“Adrian reported to Spring Training in excellent condition after working with the team training staff this offseason. He was evaluated on Friday (February 18) at the time of his Spring Training physical examination by the team’s medical staff. At that time, he was noted to have full range of motion, no tenderness, and excellent strength. Based upon this examination, Medical Director Dr. Tom Gill spoke with Dr. Altchek yesterday, who performed the surgery, and it was agreed that Adrian could begin hitting off of a tee. Adrian will continue to work with Head Athletic Trainer Mike Reinold and the team’s training staff to work on his shoulder rehabilitation program, while incorporating more baseball specific activity as his progression allows.”
The first baseman, at least for the last five years, is now ready to get back to third.
“I mean, there’s some stuff — you have to charge the ball a little bit more,” Youkilis said. “You get used to that right away. I think that’s one of the things you recognize and work on. I think, for me, from playing there a little bit last year in a couple of games, it just comes to you naturally when you play that position, you can’t sit back. When that’s in your mind already, I think, when you’re playing first base, you kind of get a little lazy, whereas at third base, you prepare. I knew that coming into spring training that I’d have to go get balls more. Mentally that’s already put in and taking groundballs yesterday that’s already come in.”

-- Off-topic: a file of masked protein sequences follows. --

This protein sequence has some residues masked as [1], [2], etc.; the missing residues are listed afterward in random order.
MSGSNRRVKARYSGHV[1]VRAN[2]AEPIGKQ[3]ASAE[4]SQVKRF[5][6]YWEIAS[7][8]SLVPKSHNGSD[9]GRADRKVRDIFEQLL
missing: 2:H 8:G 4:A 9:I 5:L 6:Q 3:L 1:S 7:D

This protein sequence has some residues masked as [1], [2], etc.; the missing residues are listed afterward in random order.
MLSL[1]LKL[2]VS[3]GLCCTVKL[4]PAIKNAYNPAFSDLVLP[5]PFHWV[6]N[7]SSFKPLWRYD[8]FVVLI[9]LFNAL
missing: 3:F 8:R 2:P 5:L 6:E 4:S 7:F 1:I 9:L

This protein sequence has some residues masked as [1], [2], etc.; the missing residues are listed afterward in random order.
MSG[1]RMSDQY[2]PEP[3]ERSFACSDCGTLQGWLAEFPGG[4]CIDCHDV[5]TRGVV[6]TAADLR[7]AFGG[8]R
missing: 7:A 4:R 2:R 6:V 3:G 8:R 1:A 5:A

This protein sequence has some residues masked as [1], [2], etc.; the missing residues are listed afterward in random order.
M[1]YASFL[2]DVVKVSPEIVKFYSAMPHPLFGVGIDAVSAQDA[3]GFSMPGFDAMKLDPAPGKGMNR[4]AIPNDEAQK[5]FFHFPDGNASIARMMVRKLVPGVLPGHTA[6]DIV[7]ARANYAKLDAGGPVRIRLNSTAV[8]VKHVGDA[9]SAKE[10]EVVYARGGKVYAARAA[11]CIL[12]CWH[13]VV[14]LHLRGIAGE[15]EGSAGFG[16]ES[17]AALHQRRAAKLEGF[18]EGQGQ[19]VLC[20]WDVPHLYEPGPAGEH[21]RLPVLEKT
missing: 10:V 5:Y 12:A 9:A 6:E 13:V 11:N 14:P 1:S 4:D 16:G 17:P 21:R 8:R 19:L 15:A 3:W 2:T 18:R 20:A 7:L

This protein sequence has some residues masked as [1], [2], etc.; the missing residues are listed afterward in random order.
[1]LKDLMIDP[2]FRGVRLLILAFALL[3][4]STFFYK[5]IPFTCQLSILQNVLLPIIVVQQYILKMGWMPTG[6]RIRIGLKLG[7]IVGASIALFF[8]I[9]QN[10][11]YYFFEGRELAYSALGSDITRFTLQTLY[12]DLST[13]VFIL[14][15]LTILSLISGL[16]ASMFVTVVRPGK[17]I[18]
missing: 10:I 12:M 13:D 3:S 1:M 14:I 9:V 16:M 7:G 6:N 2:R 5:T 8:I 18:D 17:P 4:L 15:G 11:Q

Youkilis has gotten to know Adrian Gonzalez a little the last few days, and looks forward to more interaction throughout the spring.
Mainly Boston’s cleanup man since Manny Ramirez was traded on July 31, 2008, Youkilis isn’t sure where he’ll wind up in this loaded lineup. He doesn’t much care either. “Anywhere second through ninth.”
The thumb injury that ended his 2010 season on Aug. 2? It’s no longer an issue.
“I feel great, my body is feeling good, my hand is feeling good. Just got in good shape like normal and I’m ready to play third base this year,” said Youkilis.
The Red Sox are holding their first pitchers and catchers workout as we speak. Josh Beckett will hold a press conference after the workout.
On the official day that pitchers and catchers reported, there was a scarce group at the park today. Nearly every key pitcher and catcher had already been at the complex this week, so there was no presence was required today. Many of the players spent part of the weekend in Miami at Mike Lowell’s retirement party, which is why there was such a small contingent today.